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Workshop 18: Whither Ethos?: From the Human to the Nonhuman, the Inhuman, and Beyond

Workshop Leaders

Carolyn R. Miller and Peter Simonson

Aristotle identified ethos as the most potent means of persuasion. With its focus on the character of the speaker as displayed in rhetorical performance, the concept and practices of ethos helped sustain humanist conceptions of agency and gendered assumptions about rhetorical decorum. But what happens to ethos in a post-human era? How can ethos be conceived in the aftermath of the dissolution of the masculine bourgeois subject, to say nothing of the premodern virtue-constituted character? 

Some new directions of thinking have included the concept of ethos as “haunts,” locations, or gathering places (Hyde 2004); a related emphasis on ethos as having a collective meaning, relevant to communities and polities (Halloran 1982); a more protean, ontoethical sense of ethos as cultivated dispositions of dynamic engagement (Connolly, 1995); a family of feminist-ecological approaches premised on relationalities and intersectionalities among and beyond humans (Ryan, Meyers, and Jones, ed., 2016); and an interest in technological hybridization that disperses ethos and related questions of agency across human–nonhuman networks (Miller, 2004, 2007; Rickert 2013); as well as a turn to an “inhuman” scale necessary for confronting physically large and temporally slow phenomena, such as climate change (Pilsch 2017).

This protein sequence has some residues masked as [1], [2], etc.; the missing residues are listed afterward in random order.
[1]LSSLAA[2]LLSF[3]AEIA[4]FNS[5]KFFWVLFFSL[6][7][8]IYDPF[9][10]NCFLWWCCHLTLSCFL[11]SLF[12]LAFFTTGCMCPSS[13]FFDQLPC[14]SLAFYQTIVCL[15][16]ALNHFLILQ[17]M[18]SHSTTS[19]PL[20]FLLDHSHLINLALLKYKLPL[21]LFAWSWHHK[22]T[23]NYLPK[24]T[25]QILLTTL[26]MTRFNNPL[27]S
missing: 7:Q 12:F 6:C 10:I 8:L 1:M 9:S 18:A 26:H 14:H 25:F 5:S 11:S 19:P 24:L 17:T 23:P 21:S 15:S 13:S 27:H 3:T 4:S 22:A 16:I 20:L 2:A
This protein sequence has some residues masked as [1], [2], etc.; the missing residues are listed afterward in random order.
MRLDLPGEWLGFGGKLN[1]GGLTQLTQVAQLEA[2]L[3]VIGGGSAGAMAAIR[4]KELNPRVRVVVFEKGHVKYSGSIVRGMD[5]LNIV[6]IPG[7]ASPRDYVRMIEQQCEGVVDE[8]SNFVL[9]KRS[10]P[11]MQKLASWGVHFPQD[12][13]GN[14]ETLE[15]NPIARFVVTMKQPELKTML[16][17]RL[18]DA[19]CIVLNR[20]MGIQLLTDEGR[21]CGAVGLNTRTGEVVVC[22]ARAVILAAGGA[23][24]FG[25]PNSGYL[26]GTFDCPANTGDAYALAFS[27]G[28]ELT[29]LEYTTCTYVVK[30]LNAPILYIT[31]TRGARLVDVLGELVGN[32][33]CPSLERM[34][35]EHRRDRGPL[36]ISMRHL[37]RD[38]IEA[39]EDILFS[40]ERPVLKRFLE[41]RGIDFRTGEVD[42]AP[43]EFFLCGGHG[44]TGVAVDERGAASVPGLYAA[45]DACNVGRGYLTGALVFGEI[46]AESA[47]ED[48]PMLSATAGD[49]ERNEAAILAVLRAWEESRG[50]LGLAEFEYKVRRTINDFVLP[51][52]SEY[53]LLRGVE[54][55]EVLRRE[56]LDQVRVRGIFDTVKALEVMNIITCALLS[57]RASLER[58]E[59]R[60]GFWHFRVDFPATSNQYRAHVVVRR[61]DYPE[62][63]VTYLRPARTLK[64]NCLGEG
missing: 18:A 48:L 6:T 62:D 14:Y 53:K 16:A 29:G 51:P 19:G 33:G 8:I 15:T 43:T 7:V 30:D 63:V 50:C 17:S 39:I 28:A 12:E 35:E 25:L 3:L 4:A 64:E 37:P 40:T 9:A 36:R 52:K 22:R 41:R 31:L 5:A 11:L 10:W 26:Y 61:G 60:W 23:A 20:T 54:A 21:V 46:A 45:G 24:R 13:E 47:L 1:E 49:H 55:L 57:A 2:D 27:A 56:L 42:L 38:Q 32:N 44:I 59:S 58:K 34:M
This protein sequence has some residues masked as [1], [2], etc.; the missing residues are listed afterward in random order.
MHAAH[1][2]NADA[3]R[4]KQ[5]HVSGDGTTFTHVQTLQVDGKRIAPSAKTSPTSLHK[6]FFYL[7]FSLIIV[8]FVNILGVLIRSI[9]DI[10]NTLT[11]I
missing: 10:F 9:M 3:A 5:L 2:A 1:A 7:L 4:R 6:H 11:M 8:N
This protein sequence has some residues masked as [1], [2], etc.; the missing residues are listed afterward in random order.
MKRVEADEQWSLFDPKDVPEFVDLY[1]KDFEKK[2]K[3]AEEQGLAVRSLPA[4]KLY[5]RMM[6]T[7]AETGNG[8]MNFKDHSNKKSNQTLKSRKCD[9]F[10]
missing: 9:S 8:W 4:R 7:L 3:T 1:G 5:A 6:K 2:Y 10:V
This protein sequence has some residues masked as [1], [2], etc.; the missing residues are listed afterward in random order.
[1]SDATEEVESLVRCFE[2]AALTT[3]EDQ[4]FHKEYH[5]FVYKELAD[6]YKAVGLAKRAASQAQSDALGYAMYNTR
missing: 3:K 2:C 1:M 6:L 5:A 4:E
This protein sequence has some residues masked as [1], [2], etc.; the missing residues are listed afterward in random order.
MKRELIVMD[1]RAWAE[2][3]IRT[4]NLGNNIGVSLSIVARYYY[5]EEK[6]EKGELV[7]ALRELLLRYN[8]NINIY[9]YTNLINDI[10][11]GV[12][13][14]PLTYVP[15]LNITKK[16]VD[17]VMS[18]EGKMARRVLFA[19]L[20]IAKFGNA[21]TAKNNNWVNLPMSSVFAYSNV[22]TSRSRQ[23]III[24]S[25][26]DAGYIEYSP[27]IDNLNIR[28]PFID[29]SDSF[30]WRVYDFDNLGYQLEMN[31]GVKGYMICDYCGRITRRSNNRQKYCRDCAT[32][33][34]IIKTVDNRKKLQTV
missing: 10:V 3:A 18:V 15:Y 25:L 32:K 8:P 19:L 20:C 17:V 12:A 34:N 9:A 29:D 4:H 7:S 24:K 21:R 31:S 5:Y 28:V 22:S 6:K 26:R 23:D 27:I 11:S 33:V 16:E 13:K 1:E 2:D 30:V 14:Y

We welcome participants engaged in projects that challenge, question, or struggle with ways to cultivate ethos in the present moment and invite applications that engage these issues from a wide range of theoretical and methodological perspectives. Before we meet, participants should plan to circulate a brief paper draft, extended abstract, or working outline of their project to the group. Recommended readings will include some of the items cited above and will engage a variety of approaches to conceptualizing ethos in what some cast as the post-human dispensation. Workshop activities will include issue-focused discussion of the readings, as well as group work on participant projects geared to establishing productive framing and directions for development. We’ll conclude with collective articulation of productive ways to think about ethos in the present moment, as well as concrete research plans for each participant’s project. 

Contact Information:

Carolyn R. Miller:
Peter Simonson:

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